This need was a major motivation for the development of accurate mechanical clocks
John Harrison created the first highly accurate marine chronometer in the mid-18th century
The Noon gun in Cape Town still fires an accurate signal to allow ships to check their chronometers.
Use of an atomic clock in radio signal producing satellites is fundamental to the operation of GPS (Global Positioning System) navigation devices.
An alarm clock is a clock that is designed to make a loud sound at a specific time
The primary use of these clocks is to awaken people from their sleep in order to start their days in the mornings, but can also be used for short naps; they are sometimes used for other reminders as well
To stop the sound, a button or handle on the clock needs to be pressed, and some stop automatically after a few minutes if left unattended
A classical analog alarm clock has an extra hand that is used to specify the time at which to activate the alarm.
Traditional mechanical alarm clocks have one or two bells that ring, but digital alarm clocks can make other noises
Simple battery-powered alarm clocks make a loud buzzing sound, or other similar noise to wake a sleeper, while novelty alarm clocks can speak, laugh, or sing
Some alarm clocks have radios that can be set to start playing at specified times, and are known as clock radios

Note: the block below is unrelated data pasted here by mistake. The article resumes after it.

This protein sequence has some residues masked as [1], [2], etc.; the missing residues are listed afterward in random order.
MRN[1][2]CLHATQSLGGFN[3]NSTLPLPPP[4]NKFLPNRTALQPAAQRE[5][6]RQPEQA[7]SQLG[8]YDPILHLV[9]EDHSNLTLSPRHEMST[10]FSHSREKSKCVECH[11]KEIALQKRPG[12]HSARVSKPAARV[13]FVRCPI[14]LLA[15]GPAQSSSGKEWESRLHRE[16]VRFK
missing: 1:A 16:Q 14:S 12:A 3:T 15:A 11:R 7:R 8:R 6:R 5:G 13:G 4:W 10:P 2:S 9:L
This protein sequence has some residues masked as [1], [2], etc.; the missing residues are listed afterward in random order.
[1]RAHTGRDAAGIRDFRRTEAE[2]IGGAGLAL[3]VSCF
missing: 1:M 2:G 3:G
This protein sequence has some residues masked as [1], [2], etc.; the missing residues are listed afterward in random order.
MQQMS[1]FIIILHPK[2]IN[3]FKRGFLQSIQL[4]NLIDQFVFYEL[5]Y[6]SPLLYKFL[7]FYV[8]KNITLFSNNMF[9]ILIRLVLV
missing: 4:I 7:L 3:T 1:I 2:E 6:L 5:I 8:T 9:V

A progressive alarm clock, still new in the market, can have different alarms for different times (see Next-Generation Alarms).
In a mechanical bell-style alarm clock, a mainspring drives a gear that propels a clacker back and forth between two bells or between the sides inside a single bell
In an electric bell-style alarm clock, the bell rings with an electromagnetic circuit and armature that turns the circuit on and off again repeatedly.
The ancient Greek philosopher Plato (428–348 BC) was said to possess a large water clock with an unspecified alarm signal similar to the sound of a water organ; he used it at night, possibly for signalling the beginning of his lectures at dawn (Athenaeus 4.174c). The Hellenistic engineer and inventor Ctesibius (fl
285–222 BC) fitted his clepsydras with dial and pointer for indicating the time, and added elaborate "alarm systems, which could be made to drop pebbles on a gong, or blow trumpets (by forcing bell-jars down into water and taking the compressed air through a beating reed) at pre-set times" (Vitruv 11.11).
The late Roman senator Cassiodorus (c
485–585) advocated in his rulebook for monastic life the water clock as a useful alarm for the 'soldiers of Christ' (Cassiod
30.4 f.). The Christian rhetorician Procopius described in detail prior to 529 a complex public striking clock in his home town Gaza which featured an hourly gong and figures moving mechanically day and night.
In China, a striking clock was devised by the Buddhist monk and inventor Yi Xing (683–727). The Chinese engineers Zhang Sixun and Su Song integrated striking clock mechanisms in astronomical clocks in the 10th and 11th centuries, respectively. A striking clock outside of China was the water-powered clock tower near the Umayyad Mosque in Damascus, Syria, which struck once every hour